I...really don't like spending that much more for something that's...quite frankly not that good, and I'm the only one that needs it anyway.  

So I started looking into making my own.  It started with getting the bread machine.  

Which...well.  It sort of works, but not on the gluten free setting.  See, it still punches down the raised dough.  And gluten free bread dough will not rise again.  So, I tried it on the rapid setting.  And it worked.  But the recipe was...not great.  So I went hunting.  

I found a lot of recipes for gluten free bread, in varying levels of difficulty.  I snagged an easy one to try.  And it worked.  Tasted fairly decent, considering I grew up eating homemade regular bread.  

It's actually just as easy to make in my stand mixer and oven as it is to make in the bread machine. Which is one thing I cannot say for wheat bread.  Gluten free bread does not have to be kneaded, and doesn't need shouldn't be punched down. So, once the dough comes together, you just...put it in the pan, smooth it down, and give it time to rise.  

I did find one trick that I added that is stupidly simple, and makes an enormous, positive difference: beat the liquid ingredients until the eggs get sort of frothy.  It makes for a much better texture than only mixing the liquid ingredients until the eggs are only just mixed in.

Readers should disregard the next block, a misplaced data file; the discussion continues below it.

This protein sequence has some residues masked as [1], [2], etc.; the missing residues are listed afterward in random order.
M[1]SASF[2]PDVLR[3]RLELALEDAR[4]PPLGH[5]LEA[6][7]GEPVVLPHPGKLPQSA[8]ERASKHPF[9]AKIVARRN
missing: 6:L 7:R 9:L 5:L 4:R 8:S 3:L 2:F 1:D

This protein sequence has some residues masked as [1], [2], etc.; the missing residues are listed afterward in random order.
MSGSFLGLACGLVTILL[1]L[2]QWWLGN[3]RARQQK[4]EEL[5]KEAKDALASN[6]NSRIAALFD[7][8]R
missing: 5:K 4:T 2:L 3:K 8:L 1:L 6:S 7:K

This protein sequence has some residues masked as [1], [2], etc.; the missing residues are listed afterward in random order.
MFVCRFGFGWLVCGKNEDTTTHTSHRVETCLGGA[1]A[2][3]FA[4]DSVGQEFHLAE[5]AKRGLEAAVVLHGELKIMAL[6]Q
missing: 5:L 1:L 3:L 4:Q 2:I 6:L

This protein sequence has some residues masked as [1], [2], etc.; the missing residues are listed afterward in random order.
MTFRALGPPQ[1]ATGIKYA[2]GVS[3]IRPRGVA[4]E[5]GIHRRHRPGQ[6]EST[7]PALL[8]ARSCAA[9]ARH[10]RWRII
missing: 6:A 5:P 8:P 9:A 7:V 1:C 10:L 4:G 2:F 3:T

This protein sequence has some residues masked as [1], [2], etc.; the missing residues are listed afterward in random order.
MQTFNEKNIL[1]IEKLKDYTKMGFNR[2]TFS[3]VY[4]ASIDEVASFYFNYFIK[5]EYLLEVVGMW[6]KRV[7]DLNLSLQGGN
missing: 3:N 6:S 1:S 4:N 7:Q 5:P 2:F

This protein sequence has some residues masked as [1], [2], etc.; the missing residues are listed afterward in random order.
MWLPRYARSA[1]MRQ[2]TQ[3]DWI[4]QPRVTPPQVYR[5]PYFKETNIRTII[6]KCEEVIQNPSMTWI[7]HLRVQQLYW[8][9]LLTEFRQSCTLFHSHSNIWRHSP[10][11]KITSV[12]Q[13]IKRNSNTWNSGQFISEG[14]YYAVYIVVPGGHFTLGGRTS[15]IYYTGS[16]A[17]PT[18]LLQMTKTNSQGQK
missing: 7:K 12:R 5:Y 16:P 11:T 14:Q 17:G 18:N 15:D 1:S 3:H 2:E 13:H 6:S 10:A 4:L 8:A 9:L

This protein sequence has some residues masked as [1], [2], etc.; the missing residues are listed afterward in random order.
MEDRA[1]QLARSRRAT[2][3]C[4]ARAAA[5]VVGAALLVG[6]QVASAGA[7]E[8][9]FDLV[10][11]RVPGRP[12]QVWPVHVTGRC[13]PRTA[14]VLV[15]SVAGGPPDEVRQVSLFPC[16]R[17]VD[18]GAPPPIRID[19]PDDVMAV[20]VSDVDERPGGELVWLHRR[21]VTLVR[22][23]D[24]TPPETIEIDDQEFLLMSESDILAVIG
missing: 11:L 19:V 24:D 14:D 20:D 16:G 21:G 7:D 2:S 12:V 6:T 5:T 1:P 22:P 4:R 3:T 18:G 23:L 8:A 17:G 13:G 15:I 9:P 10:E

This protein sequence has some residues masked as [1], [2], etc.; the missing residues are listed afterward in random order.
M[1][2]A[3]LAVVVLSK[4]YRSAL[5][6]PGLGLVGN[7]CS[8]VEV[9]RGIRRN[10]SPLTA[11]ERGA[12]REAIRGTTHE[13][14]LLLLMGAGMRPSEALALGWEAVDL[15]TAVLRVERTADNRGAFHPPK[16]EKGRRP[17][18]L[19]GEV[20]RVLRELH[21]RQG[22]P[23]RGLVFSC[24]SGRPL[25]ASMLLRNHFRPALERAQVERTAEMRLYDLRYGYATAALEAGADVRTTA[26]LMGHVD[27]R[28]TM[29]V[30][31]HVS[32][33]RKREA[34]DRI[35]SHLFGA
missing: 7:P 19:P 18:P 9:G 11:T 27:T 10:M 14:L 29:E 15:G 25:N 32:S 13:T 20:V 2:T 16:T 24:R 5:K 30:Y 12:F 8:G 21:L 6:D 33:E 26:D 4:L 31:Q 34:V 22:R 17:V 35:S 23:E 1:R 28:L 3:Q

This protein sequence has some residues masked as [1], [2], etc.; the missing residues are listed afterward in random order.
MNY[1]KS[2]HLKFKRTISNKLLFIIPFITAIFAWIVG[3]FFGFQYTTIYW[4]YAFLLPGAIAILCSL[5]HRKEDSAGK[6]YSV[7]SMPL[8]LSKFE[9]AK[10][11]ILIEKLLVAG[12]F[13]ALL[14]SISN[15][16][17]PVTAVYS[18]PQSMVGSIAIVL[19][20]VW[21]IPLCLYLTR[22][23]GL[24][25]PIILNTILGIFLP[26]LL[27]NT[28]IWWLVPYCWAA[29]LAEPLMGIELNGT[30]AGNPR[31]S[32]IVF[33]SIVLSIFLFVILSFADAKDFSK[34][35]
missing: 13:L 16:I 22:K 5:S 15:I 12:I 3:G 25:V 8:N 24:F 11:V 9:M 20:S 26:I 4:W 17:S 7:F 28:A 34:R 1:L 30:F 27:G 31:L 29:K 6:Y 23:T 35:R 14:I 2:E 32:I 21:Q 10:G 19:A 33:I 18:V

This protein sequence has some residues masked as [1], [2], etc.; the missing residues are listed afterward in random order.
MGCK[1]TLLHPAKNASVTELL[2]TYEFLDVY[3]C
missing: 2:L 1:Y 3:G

Gluten Free Bread

 3 ¼ cups gluten free flour blend (I’ve used Bob’s Red Mill with great success, as well as whole grain options—if the one you pick doesn’t have a “gum” as part of the ingredients, add about a tbsp of xanthan gum)

1 tbsp instant yeast

1 ½ tsp salt

1 1/3 c warm water

2 large eggs, room temperature (they MUST be room temperature—gluten free flours will NOT absorb cold liquids at all)

2 tbsp + 2 tsp oil

1 tbsp honey

Preheat oven to 200 degrees, then turn it off.  This works best for helping the bread rise. Crack the door so that it has some time to cool a little before you put your bread in to rise. 

  1. Add all liquid ingredients to a mixing bowl (I use a Kitchenaid knockoff, and will probably get a Kitchenaid when I have to replace it), beat until frothy.